Uncanny Valley, Difficult Kin | Maggie Roberts

Uncanny Valley, Difficult Kin | Maggie Roberts

5 Apr - 23 Jun

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We are delighted to present Uncanny Valley, Difficult Kin, a new exhibition from artist Maggie Roberts (aka Mer) - winner of our biennial international open submission competition, EMERGENCY (2017).

Uncanny Valley is the term used in robotics to describe human responses of deep unease when interacting with the radical otherness of 'lifelike' robots. For this exhibition, its definition is extended to explore fictional relationships between human, animal and synthetic entities. Algorithmic intelligence, magic, plasticity, symbiotic hybrids and swamp demons all trigger an uncanny valley-like response.  Thinking about Difficult Kin, Maggie is interested in the potential for an animistic engagement with material, virtual and nonhuman life to encourage perceptual shifts towards a more entangled, abstract and porous being.

Uncanny Valley, Difficult Kin comprises multimedia artworks, including a Youtube ASMR inspired audio fiction, an ambient soundscape, HD videos and a wandering sculpture/ installation made of crystals, detritus, ocean flotsam, photographic collage, laser cut stencils and fabrics.

Human understanding of the fabric of reality is changing. Our categories and boundaries are now under immense pressure. They are cracking and leaking. Maggie’s sensory web of image and sound is an attempt to inhabit a fluid complex uncertainty populated by entities on a continuum between the human and the non-human, a mix of the organic, the engineered and the synthetic.

The artist believes that it is urgently important now for specialists from different discourses to come together in order to co-produce fictions that imagine future political, aesthetic and mythical dimensions. She is currently collaborating with machine learning specialists, a design theorist and two marine biologists to inhabit an octopus’ experience of distributed consciousness, hoping to explore the ‘uncanny valley’ of its radically alien otherness as a way in to communicating with evolving artificial intelligence.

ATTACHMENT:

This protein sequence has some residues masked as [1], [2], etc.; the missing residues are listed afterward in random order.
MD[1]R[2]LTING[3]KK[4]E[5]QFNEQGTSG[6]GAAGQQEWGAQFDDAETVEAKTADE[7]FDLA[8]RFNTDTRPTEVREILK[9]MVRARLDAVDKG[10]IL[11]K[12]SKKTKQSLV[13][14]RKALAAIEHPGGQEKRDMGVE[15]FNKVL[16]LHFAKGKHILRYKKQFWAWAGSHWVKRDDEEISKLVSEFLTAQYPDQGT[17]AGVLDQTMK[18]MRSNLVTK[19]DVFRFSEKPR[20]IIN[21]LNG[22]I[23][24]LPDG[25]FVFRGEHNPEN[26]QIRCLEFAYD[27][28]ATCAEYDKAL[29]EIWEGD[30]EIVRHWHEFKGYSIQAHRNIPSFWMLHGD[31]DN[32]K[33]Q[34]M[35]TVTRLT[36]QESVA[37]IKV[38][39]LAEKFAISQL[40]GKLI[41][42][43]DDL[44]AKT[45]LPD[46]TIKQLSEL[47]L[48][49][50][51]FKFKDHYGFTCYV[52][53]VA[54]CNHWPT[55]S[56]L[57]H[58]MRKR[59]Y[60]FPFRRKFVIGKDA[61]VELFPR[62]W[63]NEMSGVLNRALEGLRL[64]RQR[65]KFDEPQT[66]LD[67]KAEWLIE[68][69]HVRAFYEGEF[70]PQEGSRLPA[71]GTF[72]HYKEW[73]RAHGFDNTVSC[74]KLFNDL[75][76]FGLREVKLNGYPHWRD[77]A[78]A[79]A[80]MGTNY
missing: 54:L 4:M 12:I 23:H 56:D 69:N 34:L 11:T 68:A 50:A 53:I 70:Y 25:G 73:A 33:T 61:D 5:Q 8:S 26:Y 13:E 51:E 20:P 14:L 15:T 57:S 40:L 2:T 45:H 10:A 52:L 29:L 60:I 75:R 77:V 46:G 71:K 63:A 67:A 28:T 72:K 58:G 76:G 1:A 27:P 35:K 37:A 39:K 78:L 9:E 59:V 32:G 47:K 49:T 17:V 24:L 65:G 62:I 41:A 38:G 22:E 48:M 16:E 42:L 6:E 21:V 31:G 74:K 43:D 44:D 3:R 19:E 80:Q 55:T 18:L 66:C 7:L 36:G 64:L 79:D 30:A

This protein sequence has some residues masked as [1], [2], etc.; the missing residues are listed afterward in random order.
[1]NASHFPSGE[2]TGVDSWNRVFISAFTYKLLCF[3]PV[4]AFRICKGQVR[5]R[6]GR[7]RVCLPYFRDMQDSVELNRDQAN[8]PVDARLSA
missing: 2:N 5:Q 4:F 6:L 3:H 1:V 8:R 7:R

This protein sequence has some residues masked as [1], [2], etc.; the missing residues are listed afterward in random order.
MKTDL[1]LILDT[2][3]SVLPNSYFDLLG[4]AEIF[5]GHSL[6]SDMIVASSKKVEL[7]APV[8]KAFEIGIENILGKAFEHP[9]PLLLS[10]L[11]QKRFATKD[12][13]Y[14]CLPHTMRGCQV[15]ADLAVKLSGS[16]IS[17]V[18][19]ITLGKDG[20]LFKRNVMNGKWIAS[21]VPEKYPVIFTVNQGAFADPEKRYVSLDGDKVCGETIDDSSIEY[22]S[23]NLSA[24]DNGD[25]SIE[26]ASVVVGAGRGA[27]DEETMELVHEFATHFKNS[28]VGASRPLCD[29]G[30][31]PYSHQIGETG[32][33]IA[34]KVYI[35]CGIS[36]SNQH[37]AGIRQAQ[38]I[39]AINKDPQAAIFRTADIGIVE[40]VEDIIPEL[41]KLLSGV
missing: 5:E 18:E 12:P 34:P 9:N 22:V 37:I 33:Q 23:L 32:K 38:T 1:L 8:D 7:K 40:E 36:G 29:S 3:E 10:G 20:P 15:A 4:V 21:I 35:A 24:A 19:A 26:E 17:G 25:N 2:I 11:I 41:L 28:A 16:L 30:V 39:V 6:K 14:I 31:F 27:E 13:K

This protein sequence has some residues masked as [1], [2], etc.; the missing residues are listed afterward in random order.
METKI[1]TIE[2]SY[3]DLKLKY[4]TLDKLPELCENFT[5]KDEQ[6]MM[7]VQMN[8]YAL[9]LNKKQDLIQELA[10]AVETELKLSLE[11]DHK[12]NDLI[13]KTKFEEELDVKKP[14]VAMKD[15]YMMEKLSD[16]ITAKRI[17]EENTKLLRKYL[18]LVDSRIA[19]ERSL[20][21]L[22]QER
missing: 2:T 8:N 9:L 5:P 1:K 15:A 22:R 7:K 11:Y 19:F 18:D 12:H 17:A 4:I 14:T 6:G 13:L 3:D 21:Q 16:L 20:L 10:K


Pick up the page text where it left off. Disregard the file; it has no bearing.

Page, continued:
Maggie Roberts (aka Mer) is a British artist whose practice involves excess, iteration and immersion, manifesting in feedback loops across image medium, content, rhythm and texture. She employs collage techniques across audiovisual, digital, sculptural and painterly mediums as a way of manifesting virtual frequencies that affect visible reality.  These frequencies - such as expanding cosmic, geological, biotechnical and cultural time scales; animal becomings; climate crisis as the violence of excess and luxury; ‘machine vision’ and communication currents in matter - she sees as catalysts for change.

Roberts has participated internationally in over two decades of exhibitions, screenings and performance, both solo and as part of 0rphan Drift (the collective she co-founded in 1994). She has exhibited most extensively in the UK, Europe, Canada and the States, including at the Cabinet Gallery and Tate Modern, London. More recent exhibitions include Matter Fictions at the Berardo Museum, Lisbon (2016); Glimmer Breach, IMT Gallery, London; Miasma, Chrominance at Res., London and Feminisms, Gender and Resistance at Nottingham Contemporary (all 2018). She has co-written the chapter The Things That Knowledge Cannot Eat for Fiction as Method, Sternberg Press (2017) and presented numerous papers, run workshops and seminars, collaborated on symposia exploring other worlds, climate change, uncertainty, algorithms and fictioning. In the most recent, The Shaping of a Message, she focused on the urgent importance of shamanic indigenous knowledge today.

Uncanny Valley, Difficult Kin forms part of our Spring season of exhibition and events, exploring and celebrating digital in the arts. The exhibition is on show at until 23 June 2019, with a Preview on Thursday 4 April, 18.00hrs.

Uncanny Valley, Difficult Kin also forms part of Portsmouth Festivities - 10 days of creative and cultural events capturing imaginations, celebrating diversity and exploring Portsmouth’s amazing heritage. CLICK HERE to find out more.